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Volkswagen has agreed to plead guilty to three criminal felony counts as part of the settlement announced Wednesday by the Justice Department. Damian Dovarganes/AP hide caption

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Damian Dovarganes/AP

Volkswagen logos are visible at a dealership in Los Angeles on June 28. Volkswagen has agreed to pay out $14.7 billion in a settlement with U.S. authorities and car owners over its emissions-test-cheating diesel-powered cars. The settlement was approved on Tuesday. Mark Ralston/AFP/Getty Images hide caption

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Mark Ralston/AFP/Getty Images

Workers wash a window at a Samsung shop in Seoul, South Korea, on Wednesday as the corporation works out how to clean up its sullied reputation. Ahn Young-joon/AP hide caption

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Ahn Young-joon/AP

Volkswagen is recalling nearly 281,500 vehicles in the U.S. because of problems with fuel lines. The company says it knows of no leaks that have resulted in fires. Geoff Robins/AFP/Getty Images hide caption

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Geoff Robins/AFP/Getty Images

A longtime Volkswagen engineer has pleaded guilty to conspiracy charges as part of a deal with prosecutors. Here, the Turbocharged Direct Injection (TDI) engine of a Volkswagen vehicle is seen. Bloomberg/Getty Images hide caption

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Bloomberg/Getty Images

A Volkswagen Touareg diesel is seen being tested at a federal facility in Michigan last year. Volkswagen has reached a tentative deal with its U.S. dealers to compensate them for plummeting sales as a result of the company's emissions cheating scandal. Carlos Osorio/AP hide caption

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Carlos Osorio/AP

Volkswagen used six different "defeat devices" to purposefully skirt U.S. emissions rules, new lawsuits say. Here, VW cars are seen in a delivery tower in Wolfsburg, Germany, earlier this year. Markus Schreiber/AP hide caption

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Markus Schreiber/AP

The logo of German automaker Volkswagen AG can be seen on an administrative building at the Volkswagen factory on the day of the company's annual press conference on April 28 in Wolfsburg, Germany. Sean Gallup/Getty Images hide caption

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Sean Gallup/Getty Images

Former FBI Director Robert Mueller, right, arrives for a court hearing in San Francisco Thursday. Mueller has been overseeing talks about a settlement between Volkswagen, the U.S. government, and the car company's customers. Jeff Chiu/AP hide caption

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Jeff Chiu/AP

Volkswagen CEO Matthias Mueller speaks to the media Sunday in Detroit, apologizing for the scandal that has plunged the German auto giant into crisis. Paul Sancya/AP hide caption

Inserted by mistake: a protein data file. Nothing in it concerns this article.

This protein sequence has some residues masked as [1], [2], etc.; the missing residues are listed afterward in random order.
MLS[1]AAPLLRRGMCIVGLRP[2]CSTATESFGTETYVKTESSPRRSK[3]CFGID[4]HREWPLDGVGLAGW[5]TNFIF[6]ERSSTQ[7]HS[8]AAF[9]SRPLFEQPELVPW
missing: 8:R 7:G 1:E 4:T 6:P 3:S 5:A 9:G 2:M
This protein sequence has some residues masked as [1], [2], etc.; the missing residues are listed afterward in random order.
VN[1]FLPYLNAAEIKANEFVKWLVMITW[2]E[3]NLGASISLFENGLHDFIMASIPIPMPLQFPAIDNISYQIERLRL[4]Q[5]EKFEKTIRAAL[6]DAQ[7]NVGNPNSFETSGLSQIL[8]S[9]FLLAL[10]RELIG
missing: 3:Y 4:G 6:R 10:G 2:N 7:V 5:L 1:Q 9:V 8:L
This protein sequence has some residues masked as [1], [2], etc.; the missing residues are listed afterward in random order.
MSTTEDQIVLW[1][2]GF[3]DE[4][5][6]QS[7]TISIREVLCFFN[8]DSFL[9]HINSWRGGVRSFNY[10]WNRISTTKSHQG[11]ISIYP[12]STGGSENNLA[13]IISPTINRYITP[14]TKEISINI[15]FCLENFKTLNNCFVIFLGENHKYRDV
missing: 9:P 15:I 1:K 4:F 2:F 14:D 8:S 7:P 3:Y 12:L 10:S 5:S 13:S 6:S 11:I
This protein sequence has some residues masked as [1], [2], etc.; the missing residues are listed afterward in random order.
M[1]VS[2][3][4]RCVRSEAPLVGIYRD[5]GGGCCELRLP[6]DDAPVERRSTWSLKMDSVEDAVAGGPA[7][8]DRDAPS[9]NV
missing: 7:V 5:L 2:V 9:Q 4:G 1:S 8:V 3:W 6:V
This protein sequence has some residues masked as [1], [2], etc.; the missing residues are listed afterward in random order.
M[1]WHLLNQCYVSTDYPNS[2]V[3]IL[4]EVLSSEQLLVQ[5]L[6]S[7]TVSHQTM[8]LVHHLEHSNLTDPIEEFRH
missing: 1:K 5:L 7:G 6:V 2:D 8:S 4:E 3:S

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Paul Sancya/AP

'We Didn't Lie,' Volkswagen CEO Says Of Emissions Scandal

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John Swanton of the California Air Resources Board, explaining how a 2013 Volkswagen with a diesel engine is evaluated at an emissions test lab. The U.S. has filed a civil complaint against Volkswagen over emissions cheating in its diesel cars. Nick Ut/AP hide caption

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Nick Ut/AP

The Volkswagen logo is seen at the main entrance gate of the Volkswagen group on Friday in Wolfsburg, Germany. That day, CEO Matthias Mueller announced the company would be cutting expenditures by more than $1 billion. Alexander Koerner/Getty Images hide caption

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Alexander Koerner/Getty Images

The Environmental Protection Agency said Monday that additional diesel Volkswagens were equipped with "defeat devices," making them run more cleanly during testing. Markus Schreiber/AP hide caption

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Markus Schreiber/AP

A car departs from Volkswagen's factory and company headquarters in Wolfsburg, Germany. The company says the fallout from its diesel emissions scandal is still becoming clear, as it reports a large quarterly loss. Sean Gallup/Getty Images hide caption

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Sean Gallup/Getty Images

Kim Johnson of Ridgefield, Conn., says her 2014 Jetta lost more than $1,000 in value because, once fixed, it will no longer get the advertised mileage. Charles Lane/WSHU hide caption

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Charles Lane/WSHU

Emissions Scandal Is Hurting VW Owners Trying To Resell

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Volkswagen has recalled 8.5 million diesel cars in Europe. The company is ordered to fix software that makes the cars appear to run more cleanly than they actually do. Brennan Linsley/AP hide caption

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Brennan Linsley/AP

Then-CEO Martin Winterkorn poses at Volkswagen's annual press conference in Wolfsburg, Germany, in 2012. He resigned his post last month following revelations that VW cheated on emissions tests. Michael Sohn/AP hide caption

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Michael Sohn/AP

How VW's Drive To Be No. 1 May Have Put It In Reverse

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